(Corrects size of yield premium in sixth paragraph.)
Italian 10-year bond yields rose above those of Spain for the first time in 18 months amid speculation a vote on whether to expel Silvio Berlusconi from Italy’s Senate will destabilize the coalition government.
Spanish securities outperformed all but one of their euro-area counterparts, narrowing the additional yield investors demand to hold them instead of benchmark German bunds toward the least in more than two years. Bunds tumbled as Chinese economic data that exceeded analyst estimates and an easing of political tension related to Syria damped demand for the safest assets. Germany sold 910 million euros ($1.21 billion) of inflation-linked debt.
“The move has been driven by rising uncertainty with respect to the political situation in Italy,” Luca Cazzulani, a senior fixed-income strategist at UniCredit SpA (UCG) in Milan, said of the yield spread with Spain’s bonds. “In the past we have seen Italian yields above Spanish in periods of tension. From a macro perspective there are no big changes between Spain and Italy. Both have seen improving data.”
Italian 10-year yields advanced one basis point, or 0.01 percentage point, to 4.53 percent at 4:33 p.m. London time. The 4.5 percent bond due May 2023 fell 0.05, or 50 euro cents per 1,000-euro face amount, to 100.15.
The yield on similar-maturity Spanish debt fell three basis points to 4.51 percent. The last time Spain’s yields were less than Italy’s was March 6, 2012.
As recently as July investors demanded a yield premium of 42 basis points to hold Spain’s 10-year bonds instead of Italy’s amid concern the Iberian nation’s economy was struggling to grow and as Prime Minister Mariano Rajoy faced allegations from a former colleague that he received payments from a secret fund, claims he denies.
Demand for the debt was boosted by data including a Sept. 4 report showing a gauge of the nation’s service industries expanded last month for the first time since June 2011.
Italian 10-year yields have climbed 13 basis points since Berlusconi said on Aug. 30 that his People of Liberty Party may withdraw its support for the government if he is ousted. The rate is still almost three percentage points lower than its euro-area record high of 7.48 percent in November 2011.
A key vote in an Italian Senate panel on his expulsion may take place today, according to its head, Dario Stefano. The full Senate will then have the final word on the matter.
“The global macro backdrop has been more positive since the Syria issue seems to be taking a back step,” said Laurent Fransolet, head of European fixed-income strategy at Barclays Plc in London. “They’re all factors that are contributing to an outperformance of Spain and Italy, but Spain has the advantage of not having the Berlusconi stuff hanging over it.”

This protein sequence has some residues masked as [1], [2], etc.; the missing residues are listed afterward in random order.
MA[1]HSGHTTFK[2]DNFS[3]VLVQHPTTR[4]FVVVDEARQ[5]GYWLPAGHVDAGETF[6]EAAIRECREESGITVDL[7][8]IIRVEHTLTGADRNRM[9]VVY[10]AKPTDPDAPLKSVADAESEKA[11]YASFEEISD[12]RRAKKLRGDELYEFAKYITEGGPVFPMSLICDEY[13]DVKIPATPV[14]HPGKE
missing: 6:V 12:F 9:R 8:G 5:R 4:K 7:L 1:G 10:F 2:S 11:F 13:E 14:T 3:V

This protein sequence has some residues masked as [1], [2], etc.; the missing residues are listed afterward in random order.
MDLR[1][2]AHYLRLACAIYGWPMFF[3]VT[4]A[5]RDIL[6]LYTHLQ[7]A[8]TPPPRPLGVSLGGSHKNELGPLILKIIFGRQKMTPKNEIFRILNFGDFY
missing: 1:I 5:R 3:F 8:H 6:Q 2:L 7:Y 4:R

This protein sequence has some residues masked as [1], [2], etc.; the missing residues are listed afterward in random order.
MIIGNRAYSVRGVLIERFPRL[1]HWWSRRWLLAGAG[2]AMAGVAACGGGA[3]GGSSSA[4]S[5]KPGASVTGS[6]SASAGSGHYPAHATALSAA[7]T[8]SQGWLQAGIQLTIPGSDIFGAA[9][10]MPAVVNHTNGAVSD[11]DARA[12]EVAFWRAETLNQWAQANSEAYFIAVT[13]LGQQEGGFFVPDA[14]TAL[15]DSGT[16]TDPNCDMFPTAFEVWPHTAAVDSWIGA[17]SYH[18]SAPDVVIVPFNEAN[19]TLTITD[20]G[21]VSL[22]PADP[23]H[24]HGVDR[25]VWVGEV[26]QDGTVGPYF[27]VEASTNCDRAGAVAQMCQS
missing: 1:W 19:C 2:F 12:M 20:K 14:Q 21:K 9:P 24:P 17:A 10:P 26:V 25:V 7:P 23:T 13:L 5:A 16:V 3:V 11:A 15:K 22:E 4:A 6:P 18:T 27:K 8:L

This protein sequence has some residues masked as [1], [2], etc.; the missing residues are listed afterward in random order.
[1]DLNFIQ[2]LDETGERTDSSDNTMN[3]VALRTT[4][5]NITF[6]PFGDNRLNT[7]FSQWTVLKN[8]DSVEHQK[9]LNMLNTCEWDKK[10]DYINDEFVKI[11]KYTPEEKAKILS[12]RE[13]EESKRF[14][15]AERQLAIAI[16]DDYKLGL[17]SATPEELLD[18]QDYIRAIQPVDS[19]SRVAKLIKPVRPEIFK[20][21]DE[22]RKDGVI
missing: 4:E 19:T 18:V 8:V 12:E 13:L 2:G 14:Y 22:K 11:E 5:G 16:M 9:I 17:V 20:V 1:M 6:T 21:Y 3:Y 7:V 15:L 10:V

Investors have shown interest for Spain to sell a 50-year bond, though not immediately, an Economy Ministry spokeswoman who asked not to be named in line with government policy said in a telephone interview.
Germany’s 10-year yield rose seven basis points to 2.03 percent after climbing to 2.05 percent on Sept. 6, the highest level since March 2012. The Spain-Germany yield spread narrowed 10 basis points to 248 basis points. It reached 244 basis points on Aug. 19.
Chinese factory production rose 10.4 percent in August from a year earlier, the National Bureau of Statistics said in Beijing, compared with a median forecast of 9.9 percent in a Bloomberg News survey of economists. Retail sales advanced 13.4 percent, also topping estimates.
President Barack Obama said he would put a U.S. strike on Syria on hold if the nation followed through on a proposal to surrender its chemical weapons.
“A Chinese slowdown is a big worry for the market so today’s industrial production data is putting some bearish pressure on core government bonds,” said Alessandro Giansanti, a senior rates strategist at ING Groep NV in Amsterdam. “Lessening of the risks for Syria is reducing the flight to quality. We also have quite a lot of supply this week, which is leading to higher yields.”
Europe’s largest economy sold the 10-year index-linked bonds at a real yield of 0.36 percent, up from 0.06 percent when it last sold the debt on June 11. The 10-year German break-even rate, a gauge of expectations for inflation over the next decade, was little changed today at 1.63 percentage points. The nation will also offer 5 billion euros of 10-year bunds tomorrow.
The Netherlands sold 2 billion euros of 10-year bonds at an average yield of 2.412 percent, up from 2.061 percent at the previous auction on July 9.
Dutch 10-year bond yields rose six basis points to 2.45 percent. The French 10-year yield gained seven basis points to 2.63 percent. Similar-maturity Greek yields fell 26 basis points to 10.24 percent.
Belgium is selling 4 billion euros of 30-year bonds via banks today.
Volatility on Austrian bonds was the highest in euro-area markets today followed by those of Germany and the Netherlands, according to measures of 10-year debt, the yield spread between two- and 10-year securities, and credit-default swaps.
Italian bonds returned 3 percent this year through yesterday, according to Bloomberg World Bond Indexes. Spanish debt rose 7.7 percent and German bunds lost 2.7 percent. Dutch securities dropped 3.3 percent.
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